Confederate General Robert E. Lee’s Virginia Statue was removed from his post on the U.S. Capitol on Monday morning, ending a year that saw Confederate statues toppled as the nation counted racism in its history and institutions.
In April, the month before the murder of George Floyd in Minneapolis sparked global protests against racism and police brutality, Governor Ralph Northam of Virginia signed a law ordering the creation of a commission to study the withdrawal and the replacement of the statue. (The states are each assigned two statues to display in the United States Capitol; the other statue of Virginia is that of George Washington.)
The eight commission members voted on July 24 to recommend the removal of the statue of Lee, which will be donated to the Virginia Museum of History & Culture in Richmond.
The statue will be replaced by that of Barbara Johns, who, 16, defied school segregation in Virginia in 1951, Mr Northam said. The governor, a Democrat, called her a “pioneering young woman of color” who would inspire visitors to the Capitol to “create positive change in their communities, as she has done.”
Mr Northam said in a statement Monday that the move was “an important step forward for our Commonwealth and our country”. Senator Tim Kaine, Democrat from Virginia, was in attendance for the statue’s removal and tweeted a video of workers lifting it up at 4:02 a.m.
The House of Representatives, by a bipartisan vote of 305 to 113, proposed in July to purge the Capitol of Confederate statues. In June, Speaker Nancy Pelosi ordered the portraits of four House speakers who had served in Confederation be removed.
Ms Pelosi said in a statement Monday that the removal of the Virginia statue was “good news,” noting that during her first term as president, Congress removed the statue from the National Statuary Hall, a ornate section of the Capitol where 35 selected statues are located. displayed. The statue of Lee was in the Capitol crypt, directly under the rotunda, when it was removed, Kaine said.
In June, Mr. Northam ordered the removal of another statue of Lee in Richmond. The order was challenged by local residents, but a state judge ruled in October that the monument could be demolished.
This statue, on Monument Avenue, became a site of protest during the summer, with images of Harriet Tubman and George Floyd projected on it. The base of the statue was marked with graffiti and messages such as “Stop killing us” and “Defund the police”.
The removal of another statue of Lee in Charlottesville, Virginia was opposed by white supremacists who staged a rally in 2017 that led to the murder of counter-protester Heather Heyer. A white supremacist, James Field, was convicted of murder and sentenced to life in prison for driving his car through a crowd, killing Ms Heyer and injuring others.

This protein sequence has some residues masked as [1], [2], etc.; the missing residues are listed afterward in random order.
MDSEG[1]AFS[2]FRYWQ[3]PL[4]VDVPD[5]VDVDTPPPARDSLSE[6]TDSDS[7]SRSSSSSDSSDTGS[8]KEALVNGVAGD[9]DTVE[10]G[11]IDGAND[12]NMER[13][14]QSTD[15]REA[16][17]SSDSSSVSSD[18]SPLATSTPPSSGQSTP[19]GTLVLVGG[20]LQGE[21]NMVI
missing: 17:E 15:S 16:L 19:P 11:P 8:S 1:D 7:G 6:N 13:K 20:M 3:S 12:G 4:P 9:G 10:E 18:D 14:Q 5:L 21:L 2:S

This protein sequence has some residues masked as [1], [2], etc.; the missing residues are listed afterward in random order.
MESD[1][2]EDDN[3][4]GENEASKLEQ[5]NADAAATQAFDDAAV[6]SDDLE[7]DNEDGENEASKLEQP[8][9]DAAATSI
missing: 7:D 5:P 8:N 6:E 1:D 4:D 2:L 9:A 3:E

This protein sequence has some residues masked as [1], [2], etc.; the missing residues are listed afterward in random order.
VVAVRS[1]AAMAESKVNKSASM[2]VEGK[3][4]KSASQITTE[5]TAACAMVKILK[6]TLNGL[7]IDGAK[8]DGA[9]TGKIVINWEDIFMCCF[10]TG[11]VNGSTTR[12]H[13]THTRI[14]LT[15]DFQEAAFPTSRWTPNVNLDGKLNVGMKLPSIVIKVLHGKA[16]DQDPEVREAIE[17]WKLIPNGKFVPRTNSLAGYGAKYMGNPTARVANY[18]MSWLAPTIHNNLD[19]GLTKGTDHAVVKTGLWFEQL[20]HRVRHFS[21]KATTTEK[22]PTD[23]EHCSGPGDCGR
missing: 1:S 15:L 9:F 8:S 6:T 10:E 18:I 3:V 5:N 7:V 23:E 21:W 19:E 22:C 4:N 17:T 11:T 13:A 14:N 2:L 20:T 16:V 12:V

At the time, President Trump said of the rally that there had been “hatred, bigotry and violence on many sides.” White supremacists welcomed his comments.
Mr Trump had threatened to delay this year’s defense authorization bill over a provision – which had garnered strong bipartisan support – to remove the names of Confederate leaders from military bases. (The House and Senate overwhelmingly passed the bill this month, defying the president’s veto threat.)
The president called the removal of the monuments of the Confederacy “stupid”, Tweeter in 2017: “Sad to see the history and culture of our great country being torn apart with the removal of our beautiful statues and monuments.”
That the overthrow of Confederate monuments is an attack on American culture is a sentiment that has been echoed by various members of the Republican Party; an elected Arizona state senator criticized the statue’s removal on Monday, Tweeter, “They’re coming after all of us.”
President-elect Joseph R. Biden Jr. said in June that Confederate monuments “belong to museums; they do not belong to public places.
The statue of Mrs. Johns will join one of the Rosa Parks of the Capitol. The Parks Statue is located in the National Statuary Hall but is not affiliated with any specific state.
Ms Johns staged a strike for her all-black school of 450 students, who were crammed into a one-story building in Farmville, Va. That lacked a gymnasium, cafeteria and laboratories. The protest came four years before the Montgomery, Alabama bus boycott.
She brought the student body together in the auditorium by forging a note to the teachers, ostensibly from the principal, asking them to bring the students there, Ms. Johns’ younger sister Joan Johns Cobbs told the New York Times in 2019.
When the students arrived in the auditorium, “there was no principal there, but it was my sister on the stage,” Ms. Cobbs said. Mrs. Johns died of bone cancer in 1991 at the age of 56.
When some classmates said they feared being punished by school officials, or even arrested, for the walkout, Mrs. Johns told them, “Farmville Prison is not big enough. to hold us back.
The students did not return to school for two weeks, waiting for their demands for a bigger and better building to be met. The principal threatened that the students’ parents would face problems if they did not return to school.
The NAACP took the matter into its own hands, focusing on integration rather than a new building. The organization consolidated the case with four others in what would become the landmark case of school segregation Brown v. Board of Education.